6. Pick Teams In The American Athletic Conference

While the AAC is not seen as one of the nation’s top leagues, it sent four teams to the NCAA Tournament. That’s more than the Pac-12 and the same as the Big East. Houston and Cincinnati are the top two teams in the conference and they are extremely dangerous.

The Cougars are a Final Four-caliber team and will make a deep run in the NCAA Tournament. The Bearcats are the most dangerous seven seed in the field and could be one of the teams that busts your bracket the most. Central Florida is a nine seed that has to face Duke in the Round of 32, but the Knights have the size and shooting to upset the Blue Devils. Temple is a First Four team capable of knocking off Maryland in the opening round. The American Conference is one of the top conferences in the country, so picking them to go far would be a wise decision.

7. Don’t Fall In Love With The Conference With The Most Bids

A strength of a major conference league is how many bids does it get in the NCAA Tournament. The Big Ten had the most teams in the field this season as eight teams made it. That number is double the number of teams that made it in 2018 but do not be fooled by the high number.

Michigan, Michigan State, and Purdue are all teams capable of making a deep run in the NCAA Tournament, but they could all trip up in the Round of 32. Nevada, Louisville, Villanova and St Mary’s are dangerous teams that can bust brackets by beating the top teams in the Big Ten. The Big East sent a record 11 teams to the tournament in 2011, but only two of those teams made the Sweet 16. If you pick teams based on the conference they play in, you are not going to win your bracket pool.

8. Don’t Follow The Crowd

It’s always fun to do a bracket pool with your friends and family. The pressure of filling it out to try and beat them can be stressful, but the fun nature of the NCAA Tournament makes all of that go away. While it is always advisable to seek help from friends, do not agree with everything they say.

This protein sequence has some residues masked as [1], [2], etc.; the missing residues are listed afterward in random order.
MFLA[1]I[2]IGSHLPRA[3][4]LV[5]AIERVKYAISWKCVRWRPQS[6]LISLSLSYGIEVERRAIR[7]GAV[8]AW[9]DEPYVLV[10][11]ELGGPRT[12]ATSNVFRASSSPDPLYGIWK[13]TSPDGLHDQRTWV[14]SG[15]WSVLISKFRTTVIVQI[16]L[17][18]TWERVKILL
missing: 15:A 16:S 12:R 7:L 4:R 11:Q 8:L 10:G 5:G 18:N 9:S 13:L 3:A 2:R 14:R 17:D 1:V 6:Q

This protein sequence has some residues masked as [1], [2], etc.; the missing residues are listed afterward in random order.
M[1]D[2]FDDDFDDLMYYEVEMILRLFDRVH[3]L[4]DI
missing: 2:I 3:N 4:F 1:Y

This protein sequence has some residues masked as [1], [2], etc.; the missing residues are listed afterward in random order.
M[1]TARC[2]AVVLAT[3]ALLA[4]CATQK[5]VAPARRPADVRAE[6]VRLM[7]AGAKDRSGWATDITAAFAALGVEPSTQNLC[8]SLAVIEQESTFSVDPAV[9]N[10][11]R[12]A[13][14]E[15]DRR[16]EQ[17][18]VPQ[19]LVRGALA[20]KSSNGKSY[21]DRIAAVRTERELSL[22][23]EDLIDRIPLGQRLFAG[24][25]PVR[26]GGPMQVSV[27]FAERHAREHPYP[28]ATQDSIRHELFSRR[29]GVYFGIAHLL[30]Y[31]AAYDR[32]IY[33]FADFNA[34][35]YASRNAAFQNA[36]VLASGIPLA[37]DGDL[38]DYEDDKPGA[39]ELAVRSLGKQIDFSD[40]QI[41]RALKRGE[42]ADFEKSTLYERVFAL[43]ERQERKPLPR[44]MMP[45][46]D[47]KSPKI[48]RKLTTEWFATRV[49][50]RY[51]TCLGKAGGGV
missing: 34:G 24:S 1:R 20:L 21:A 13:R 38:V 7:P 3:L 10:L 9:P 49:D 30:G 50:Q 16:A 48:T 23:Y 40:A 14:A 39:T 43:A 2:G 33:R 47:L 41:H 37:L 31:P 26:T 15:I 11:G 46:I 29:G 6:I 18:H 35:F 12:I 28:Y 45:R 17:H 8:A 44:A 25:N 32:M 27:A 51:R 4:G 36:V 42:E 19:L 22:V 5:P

Your bracket is specific to the single person who fills it out and should have its own unique flavor. Copying picks from your friends to try and compete with them is not going to help you win. Pick a 15 seed to upset a two seed or have sixth-seeded Buffalo win the whole tournament, but make a bracket that is specifically your own.

9. Take Tournament Locations Into Account

While the NCAA Tournament Committee tries to make the venues as advantageous as possible for the higher seeds, there are always a few exceptions to the rule. North Carolina is the top seed in the Midwest, but the Tar Heels would be playing a pseudo-road game against Kansas in the Sweet 16 as the regional site is Kansas City. The same is true for Kentucky if the Wildcats meet Iowa State in the Sweet 16.

The preferential treatment for locations is not just seen in the Regional semifinals, but also in the opening rounds of the tournament. Wisconsin and Kansas State are two of the 20 teams in the field, but they have to travel to San Jose, California to take on Oregon and UC Irvine. Lower-seeded teams fair better in locations closer to their home, so do not be afraid to pick a couple upsets due to a favorable location.

10. Pick a Double-Digit Seed To Make The Sweet 16

Upsets happen all the time in the NCAA Tournament as many people have busted brackets after the first couple of games. Most of these upsets are unpredictable, but they do tend to have a couple trends. The main one, in particular, is a double-digit seed making the Sweet 16.

2007 was the last NCAA Tournament that a team seeded lower than 10 did not make it out of the first weekend. Loyola Chicago made the Final Four last season as an 11 seed, while Xavier was an Elite Eight squad from the same seed. Double-digit seeds always make magical runs in the NCAA Tournament, so picking the right team will help you cruise to a bracket pool victory.